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Investment law ‘could lead to human rights problems’


Farmers in Bago. Photo Ye Min/Mizzima

Farmers in Bago. Photo Ye Min/Mizzima

Myanmar’s government has failed to engage in meaningful public consultation on a draft investment law that could have a profound impact on human rights in the country, Human Rights Watch said March 26. 

The government should extend its March 26, 2015 deadline for public comments and engage in genuine consultations with civil society organizations before submitting the draft law to parliament, the US-based NGO said.

The law seeks to encourage international investment and business in Myanmar.

“The new investment law will be a legal cornerstone of Burma’s efforts to reengage with the global economy and international investors, yet the government’s public consultations have been deeply inadequate,” said Ms Jessica Evans, senior international financial institutions advocate at Human Rights Watch. “If not carefully crafted, the law could make it difficult for the government to pass regulations to protect human rights and prevent environmental harm.”

Fears have been raised that local people who live or farm areas sought by big companies could have their rights trampled.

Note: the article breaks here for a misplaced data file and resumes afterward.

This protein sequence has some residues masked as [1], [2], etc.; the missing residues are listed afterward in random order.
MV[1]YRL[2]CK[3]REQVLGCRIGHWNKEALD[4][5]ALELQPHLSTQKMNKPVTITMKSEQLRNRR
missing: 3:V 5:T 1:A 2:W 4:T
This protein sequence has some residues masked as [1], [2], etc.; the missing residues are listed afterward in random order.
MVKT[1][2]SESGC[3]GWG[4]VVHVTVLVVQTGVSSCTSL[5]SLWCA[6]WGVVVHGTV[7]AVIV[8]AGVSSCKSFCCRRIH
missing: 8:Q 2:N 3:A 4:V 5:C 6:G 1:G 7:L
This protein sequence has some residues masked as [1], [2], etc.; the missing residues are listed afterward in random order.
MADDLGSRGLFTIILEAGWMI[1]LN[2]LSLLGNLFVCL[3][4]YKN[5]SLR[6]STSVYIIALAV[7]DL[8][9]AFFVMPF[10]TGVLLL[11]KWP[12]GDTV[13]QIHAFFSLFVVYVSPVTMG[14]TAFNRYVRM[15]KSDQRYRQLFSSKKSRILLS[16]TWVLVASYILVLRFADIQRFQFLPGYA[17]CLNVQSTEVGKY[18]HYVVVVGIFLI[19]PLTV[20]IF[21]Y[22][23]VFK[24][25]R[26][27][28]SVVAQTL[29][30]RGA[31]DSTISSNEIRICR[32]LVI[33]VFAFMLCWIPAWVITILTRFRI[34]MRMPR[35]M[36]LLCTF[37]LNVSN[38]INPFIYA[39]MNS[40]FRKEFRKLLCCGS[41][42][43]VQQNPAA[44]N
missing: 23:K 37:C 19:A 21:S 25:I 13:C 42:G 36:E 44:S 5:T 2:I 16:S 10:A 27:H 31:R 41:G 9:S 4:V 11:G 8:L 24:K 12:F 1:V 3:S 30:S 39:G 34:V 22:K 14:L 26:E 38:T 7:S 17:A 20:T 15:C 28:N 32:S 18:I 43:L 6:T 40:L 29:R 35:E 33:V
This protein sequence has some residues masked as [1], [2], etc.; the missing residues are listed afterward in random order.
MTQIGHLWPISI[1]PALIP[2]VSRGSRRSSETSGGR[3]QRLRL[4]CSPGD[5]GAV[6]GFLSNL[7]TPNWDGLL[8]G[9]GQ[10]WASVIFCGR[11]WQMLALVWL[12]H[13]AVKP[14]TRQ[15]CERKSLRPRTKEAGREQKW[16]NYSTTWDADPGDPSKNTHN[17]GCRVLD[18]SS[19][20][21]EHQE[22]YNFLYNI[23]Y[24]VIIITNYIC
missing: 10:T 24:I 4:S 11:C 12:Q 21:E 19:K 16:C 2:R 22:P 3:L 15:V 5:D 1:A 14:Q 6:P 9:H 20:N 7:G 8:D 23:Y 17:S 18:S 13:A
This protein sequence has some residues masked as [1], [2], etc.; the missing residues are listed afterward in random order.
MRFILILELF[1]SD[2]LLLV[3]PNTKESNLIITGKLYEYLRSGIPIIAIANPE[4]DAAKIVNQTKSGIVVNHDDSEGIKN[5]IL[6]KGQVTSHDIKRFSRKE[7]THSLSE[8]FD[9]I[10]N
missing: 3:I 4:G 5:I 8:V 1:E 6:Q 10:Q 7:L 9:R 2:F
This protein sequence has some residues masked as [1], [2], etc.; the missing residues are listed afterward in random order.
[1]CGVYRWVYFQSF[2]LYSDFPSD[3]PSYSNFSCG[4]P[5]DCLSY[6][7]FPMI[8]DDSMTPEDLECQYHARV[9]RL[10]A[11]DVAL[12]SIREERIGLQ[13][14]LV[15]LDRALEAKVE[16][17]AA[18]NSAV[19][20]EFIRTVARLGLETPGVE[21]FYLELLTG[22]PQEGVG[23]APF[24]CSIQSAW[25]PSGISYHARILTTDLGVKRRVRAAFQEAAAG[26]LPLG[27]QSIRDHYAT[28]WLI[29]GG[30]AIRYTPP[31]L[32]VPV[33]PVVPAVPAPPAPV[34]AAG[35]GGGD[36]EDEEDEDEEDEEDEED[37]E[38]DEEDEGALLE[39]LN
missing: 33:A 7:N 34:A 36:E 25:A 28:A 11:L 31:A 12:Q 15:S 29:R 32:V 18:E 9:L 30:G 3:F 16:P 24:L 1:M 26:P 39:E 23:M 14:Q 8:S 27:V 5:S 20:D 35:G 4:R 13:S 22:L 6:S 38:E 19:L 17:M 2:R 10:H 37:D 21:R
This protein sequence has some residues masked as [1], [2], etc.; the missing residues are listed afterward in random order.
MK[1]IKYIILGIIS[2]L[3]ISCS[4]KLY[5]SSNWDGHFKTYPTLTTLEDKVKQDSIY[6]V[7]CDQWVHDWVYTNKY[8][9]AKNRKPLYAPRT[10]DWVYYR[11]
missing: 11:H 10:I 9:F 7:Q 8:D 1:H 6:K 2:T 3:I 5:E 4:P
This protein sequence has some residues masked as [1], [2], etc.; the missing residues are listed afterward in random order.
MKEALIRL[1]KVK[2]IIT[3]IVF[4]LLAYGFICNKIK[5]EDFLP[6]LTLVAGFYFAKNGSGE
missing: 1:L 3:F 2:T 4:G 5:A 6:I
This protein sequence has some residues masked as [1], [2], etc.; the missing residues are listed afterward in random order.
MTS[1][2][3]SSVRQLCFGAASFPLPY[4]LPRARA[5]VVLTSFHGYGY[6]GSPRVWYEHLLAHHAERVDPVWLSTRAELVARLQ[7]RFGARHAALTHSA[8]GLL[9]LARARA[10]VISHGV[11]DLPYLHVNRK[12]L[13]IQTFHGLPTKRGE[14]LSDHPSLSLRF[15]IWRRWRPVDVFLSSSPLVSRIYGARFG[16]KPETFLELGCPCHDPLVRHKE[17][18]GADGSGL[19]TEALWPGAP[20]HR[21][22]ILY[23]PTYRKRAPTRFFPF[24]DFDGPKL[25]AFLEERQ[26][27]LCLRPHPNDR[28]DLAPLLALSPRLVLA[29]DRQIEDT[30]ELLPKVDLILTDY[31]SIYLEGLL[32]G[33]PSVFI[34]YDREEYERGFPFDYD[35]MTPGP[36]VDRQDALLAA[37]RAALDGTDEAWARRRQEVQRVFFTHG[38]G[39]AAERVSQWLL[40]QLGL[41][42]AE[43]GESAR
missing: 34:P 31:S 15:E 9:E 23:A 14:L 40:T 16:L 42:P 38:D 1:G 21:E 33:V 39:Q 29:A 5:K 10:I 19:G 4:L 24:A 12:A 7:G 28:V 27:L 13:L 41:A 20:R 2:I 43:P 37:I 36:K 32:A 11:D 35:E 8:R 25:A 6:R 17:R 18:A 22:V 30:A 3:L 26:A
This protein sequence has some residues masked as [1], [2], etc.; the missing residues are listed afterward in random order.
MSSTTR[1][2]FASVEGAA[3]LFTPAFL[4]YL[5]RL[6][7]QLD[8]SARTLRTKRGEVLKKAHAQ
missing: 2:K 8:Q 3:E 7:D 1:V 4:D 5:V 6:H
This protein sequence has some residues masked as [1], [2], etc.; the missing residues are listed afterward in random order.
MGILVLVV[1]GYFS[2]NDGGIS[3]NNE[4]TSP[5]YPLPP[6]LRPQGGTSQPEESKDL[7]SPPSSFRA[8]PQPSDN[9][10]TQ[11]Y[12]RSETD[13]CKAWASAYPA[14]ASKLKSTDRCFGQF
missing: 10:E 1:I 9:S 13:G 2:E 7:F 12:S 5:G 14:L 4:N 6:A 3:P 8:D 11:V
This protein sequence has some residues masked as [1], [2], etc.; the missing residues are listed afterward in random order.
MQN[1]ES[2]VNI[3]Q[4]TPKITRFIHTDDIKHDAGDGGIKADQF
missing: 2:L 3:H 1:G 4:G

During the minimal consultation that did take place with independent groups, local community members raised concerns about the government’s regulation of major international investments. They noted that local people often have no means for redress when an investment goes wrong. Other groups have raised concerns that provisions that would ensure the government’s ability to implement regulations to protect human health and the environment had been removed from the most recent draft. Greater public consultation would help ensure that such concerns are given appropriate weight in the drafting process.

The new investment law will consolidate the Foreign Investment Law and the Myanmar Citizens Investment Law. Myanmar’s Directorate for Investment and Company Administration (DICA) is drafting the new law with the support of the International Finance Corporation (IFC), a member of the World Bank Group. The IFC recognizes the responsibility of businesses to respect human rights as well as governments’ obligation to protect against rights abuses.

“The World Bank, IFC, and other donors and investors should press the Burmese government for much more extensive consultations on the Investment Law,” Ms Evans said. “It’s more important for Burma to get this right than to do it quickly.”

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